If you've ever used the wrong type of product for your hair, then you know how annoying it can be.
Your once vibrant and shiny locks all of a sudden look flat and stripped of all their color. That volume you used to get with your favorite conditioner? Yeah, you can kiss that bye-bye as you walk around the grocery store a frizzy-haired mess.
The wrong product can have you reaching for a hat or beanie right quick - a struggle that many people of color know all too well.
Something that singer Halsey pointed out in a recent Twitter post when talking about the types of shampoos and conditioners that she finds in hotel bathrooms.
"Perfumed watered down white people" shampoo isn't going to do much for someone with thicker, curly hair.
Halsey's invective against the hotel toiletry industry had some people wondering why a "white" singer would have such a big problem with hair products designed for "white" hair.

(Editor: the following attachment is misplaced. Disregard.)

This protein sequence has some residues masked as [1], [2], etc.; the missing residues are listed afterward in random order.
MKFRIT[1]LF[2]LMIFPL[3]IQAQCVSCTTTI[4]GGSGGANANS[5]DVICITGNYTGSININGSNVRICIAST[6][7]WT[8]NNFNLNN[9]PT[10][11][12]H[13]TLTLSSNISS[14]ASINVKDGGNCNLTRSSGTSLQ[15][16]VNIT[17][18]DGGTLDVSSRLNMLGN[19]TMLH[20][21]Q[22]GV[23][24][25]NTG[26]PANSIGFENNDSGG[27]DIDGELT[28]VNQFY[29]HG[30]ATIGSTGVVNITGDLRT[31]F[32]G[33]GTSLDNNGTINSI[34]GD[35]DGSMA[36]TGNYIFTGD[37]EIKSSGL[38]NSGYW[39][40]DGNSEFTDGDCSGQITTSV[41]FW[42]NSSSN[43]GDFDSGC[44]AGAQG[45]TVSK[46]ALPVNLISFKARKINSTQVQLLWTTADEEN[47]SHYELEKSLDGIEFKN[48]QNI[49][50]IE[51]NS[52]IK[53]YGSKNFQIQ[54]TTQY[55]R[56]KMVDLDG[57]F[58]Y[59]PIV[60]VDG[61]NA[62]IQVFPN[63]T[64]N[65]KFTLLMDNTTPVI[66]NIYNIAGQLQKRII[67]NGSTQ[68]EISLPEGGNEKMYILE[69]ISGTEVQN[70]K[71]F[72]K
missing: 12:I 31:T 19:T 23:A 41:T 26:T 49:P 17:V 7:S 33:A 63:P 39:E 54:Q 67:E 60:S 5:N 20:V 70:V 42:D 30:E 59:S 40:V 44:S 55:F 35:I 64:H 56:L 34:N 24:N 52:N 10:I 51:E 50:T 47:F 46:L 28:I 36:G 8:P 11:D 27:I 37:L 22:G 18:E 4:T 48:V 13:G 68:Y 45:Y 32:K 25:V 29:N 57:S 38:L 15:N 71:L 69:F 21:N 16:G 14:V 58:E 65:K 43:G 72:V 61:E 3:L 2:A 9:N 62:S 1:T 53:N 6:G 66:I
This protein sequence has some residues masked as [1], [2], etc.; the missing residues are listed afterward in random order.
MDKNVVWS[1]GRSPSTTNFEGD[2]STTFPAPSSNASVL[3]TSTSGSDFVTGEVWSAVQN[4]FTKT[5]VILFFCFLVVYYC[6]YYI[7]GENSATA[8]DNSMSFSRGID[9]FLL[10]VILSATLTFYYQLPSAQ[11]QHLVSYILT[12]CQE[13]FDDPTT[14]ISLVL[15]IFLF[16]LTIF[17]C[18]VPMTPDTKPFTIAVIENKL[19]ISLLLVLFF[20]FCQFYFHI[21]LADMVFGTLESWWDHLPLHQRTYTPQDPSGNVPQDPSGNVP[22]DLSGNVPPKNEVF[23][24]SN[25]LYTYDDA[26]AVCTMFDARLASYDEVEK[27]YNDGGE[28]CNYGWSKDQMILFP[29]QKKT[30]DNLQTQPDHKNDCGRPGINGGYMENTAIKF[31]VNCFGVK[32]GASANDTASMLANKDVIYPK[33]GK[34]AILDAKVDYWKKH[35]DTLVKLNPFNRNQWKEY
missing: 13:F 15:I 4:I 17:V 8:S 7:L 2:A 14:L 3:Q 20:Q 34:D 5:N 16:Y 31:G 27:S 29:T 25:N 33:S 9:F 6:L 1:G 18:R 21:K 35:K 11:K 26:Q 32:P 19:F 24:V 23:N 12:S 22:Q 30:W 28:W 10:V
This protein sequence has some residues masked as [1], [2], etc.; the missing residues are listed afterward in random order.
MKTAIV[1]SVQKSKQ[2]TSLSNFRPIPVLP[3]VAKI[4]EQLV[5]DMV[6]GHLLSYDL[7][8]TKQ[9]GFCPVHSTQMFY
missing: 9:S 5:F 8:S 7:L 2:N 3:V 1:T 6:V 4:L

Despite appearing light-skinned, Halsey is biracial, but even though she pointed that out, people weren't having her "shampoo is racist" argument.
For Halsey the matter is simple: a huge demographic of hotel customers are unable to use the amenities provided by the hotel.
As the singer points out, it's no skin off her back - she can afford to buy products designed for her hair when she travels.
It still didn't stop people from accusing her of overreacting and making the problem seem bigger than it "really is".
But those who agreed with Halsey's original tweet pointed out that even finding hair care products that suit their hair type outside of a hotel is difficult enough.
Hotel customers have pointed out how much it means to them when they stay at a location that happens to be accommodating to their toiletry needs.
But there were a lot of people who just chalked the problem up to hotel shampoo being trash anyway.
"Whack" or not, some people can't use the shampoo on their hair, period.
And, as one Twitter user mentioned, Halsey's tweet was more of a small complaint, and not intended to be a swooping call for racial equality based on hotel toiletry items alone.
For someone who spends a lot of time in hotel rooms, it probably gets annoying not being to use the shampoo in your room, ever, so I get where Halsey is coming from.